50+ grim things about the coronavirus

Empty street in Italy


16 facts about Covid-19

>> 9 grim things about the quarantines
             – We’re talking shortages, fights over toilet paper & more drama

>> 7 socio-economic effects
             – Small business problems, billionaires asking for handouts (yes, really) & more

>> 8 health & healthcare effects
              – People aren’t getting the help they deserve

>> 6 ways the coronavirus has been spread
             – The official theory & the conspiracy theories

>> 6 theories about its origin
             – The obvious and the, um … not-so-obvious

>> 4 grim suggested ‘cures’
             – Drink bleach? Maybe not…

  1. The effects

    The numbers quickly rose from hundreds to thousands to millions of deaths, as people suffer and quarantine – either by choice or by force. Most world countries have closed their borders and supermarkets across the world run out of toilet paper for weeks.

    Initially reported as a ‘SARS-like pneumonic illness’, the outbreak was declared a global emergency by the World Health Organisation on 30th January 2020 and on 11th March 2020, the World Health Organisation officially designated Covid-19 a pandemic.

    We were told that only people who are immunocompromised, have pre-existing conditions, or are older are at serious risk, but healthy people – including doctors and nurses – are dying worldwide.
  1. It was kept secret for ages

    People were allowed to travel outside of Wuhan, the epi-center of the outbreak, because Chinese government officials wouldn’t admit the truth.

    ‘WeChat’ is the most popular messaging app in China and a Toronto-based research group ‘Citizen Lab’ found that it blocks combinations of keywords and criticisms of President Xi Jinping. An increasing amount of virus-related words were censored as the outbreak spread.

    China first alerted the World Health Organisation (WHO) to the outbreak on 31st December 2019 but President Xi didn’t publicly acknowledge it until 23rd January and Wuhan was placed in lockdown. Until then, authorities claimed it was under control, but as we now know, it was too little, too late. China has been under-reporting the numbers infected and they downplayed the risks.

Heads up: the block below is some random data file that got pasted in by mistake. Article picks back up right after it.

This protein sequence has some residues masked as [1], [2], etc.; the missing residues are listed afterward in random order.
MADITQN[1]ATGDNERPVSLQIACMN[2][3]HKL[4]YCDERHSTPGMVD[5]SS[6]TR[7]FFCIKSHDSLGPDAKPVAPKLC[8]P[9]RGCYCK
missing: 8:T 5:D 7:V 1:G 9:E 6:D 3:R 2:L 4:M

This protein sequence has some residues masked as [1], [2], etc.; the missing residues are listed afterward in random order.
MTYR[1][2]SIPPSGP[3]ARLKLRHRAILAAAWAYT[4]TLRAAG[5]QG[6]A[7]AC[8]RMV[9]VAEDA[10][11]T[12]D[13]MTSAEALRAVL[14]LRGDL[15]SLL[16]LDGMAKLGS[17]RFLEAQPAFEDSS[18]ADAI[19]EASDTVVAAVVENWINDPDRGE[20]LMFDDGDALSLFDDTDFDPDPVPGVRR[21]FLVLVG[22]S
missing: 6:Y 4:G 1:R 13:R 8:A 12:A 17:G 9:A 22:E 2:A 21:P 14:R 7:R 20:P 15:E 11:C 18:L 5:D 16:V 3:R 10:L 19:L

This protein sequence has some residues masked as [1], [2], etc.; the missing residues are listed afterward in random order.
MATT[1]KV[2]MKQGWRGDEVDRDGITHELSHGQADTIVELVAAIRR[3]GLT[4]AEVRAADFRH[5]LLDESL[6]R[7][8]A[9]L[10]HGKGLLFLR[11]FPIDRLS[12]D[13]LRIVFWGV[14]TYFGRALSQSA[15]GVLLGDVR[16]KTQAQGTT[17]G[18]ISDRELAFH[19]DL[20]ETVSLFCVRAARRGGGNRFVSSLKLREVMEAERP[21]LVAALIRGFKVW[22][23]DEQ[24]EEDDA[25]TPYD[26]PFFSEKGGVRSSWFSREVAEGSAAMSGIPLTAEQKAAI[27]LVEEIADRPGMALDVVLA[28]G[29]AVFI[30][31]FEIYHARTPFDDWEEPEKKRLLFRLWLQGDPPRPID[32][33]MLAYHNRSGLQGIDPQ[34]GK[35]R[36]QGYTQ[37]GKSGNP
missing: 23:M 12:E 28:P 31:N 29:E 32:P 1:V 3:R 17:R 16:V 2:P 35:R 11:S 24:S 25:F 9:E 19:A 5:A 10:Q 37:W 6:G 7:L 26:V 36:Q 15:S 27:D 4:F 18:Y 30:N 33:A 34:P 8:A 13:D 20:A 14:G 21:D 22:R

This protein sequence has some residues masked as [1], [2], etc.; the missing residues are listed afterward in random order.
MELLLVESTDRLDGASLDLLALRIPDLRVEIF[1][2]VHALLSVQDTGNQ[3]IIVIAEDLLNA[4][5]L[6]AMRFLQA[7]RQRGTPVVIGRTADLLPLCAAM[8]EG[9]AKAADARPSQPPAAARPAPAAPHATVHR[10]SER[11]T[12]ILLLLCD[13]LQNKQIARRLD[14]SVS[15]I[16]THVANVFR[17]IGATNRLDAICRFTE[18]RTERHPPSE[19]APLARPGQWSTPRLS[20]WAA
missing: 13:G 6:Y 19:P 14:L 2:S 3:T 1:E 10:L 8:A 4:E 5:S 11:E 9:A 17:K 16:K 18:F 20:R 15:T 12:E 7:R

• Was the first case in November?

    Chinese Government records and whistle-blowers have suggested that the first case was found on 17th November – over a month before any announcements were made.

    A Chinese news company shared: “According to the government data seen by the Post, a 55 year-old from Hubei province could have been the first person to have contracted Covid-19 on November 17.

    From that date onward, one to five new cases were reported each day. By December 15, the total number of infections stood at 27 – the first double-digit daily rise was reported on December 17 – and by December 20, the total number of confirmed cases had reached 60.””

    Learn more about this here
  1. The man who tried to warn us was punished for it

    On 30th December 2019, Li Wenliang, an ophthalmologist at Wuhan central hospital, warned medical colleagues via China’s main social network ‘WeChat’ about a mysterious virus. He explained that 7 patients were in quarantine and the unspecified virus reminded him of SARS, which killed almost 800 people in 2003.

    China’s lack of privacy meant he was detained by police on 3rd January for “spreading false rumours”. Li was forced to sign a police document stating he’d breached the law and “seriously disrupted social order.” Within days of returning to work, he contracted the virus.

    Li died on 6th February and the government backtracked, hailing him “a hero”. But even still, the silencing continued as several citizens who documented and publicly spoke out about the state’s handling of the outbreak were detained.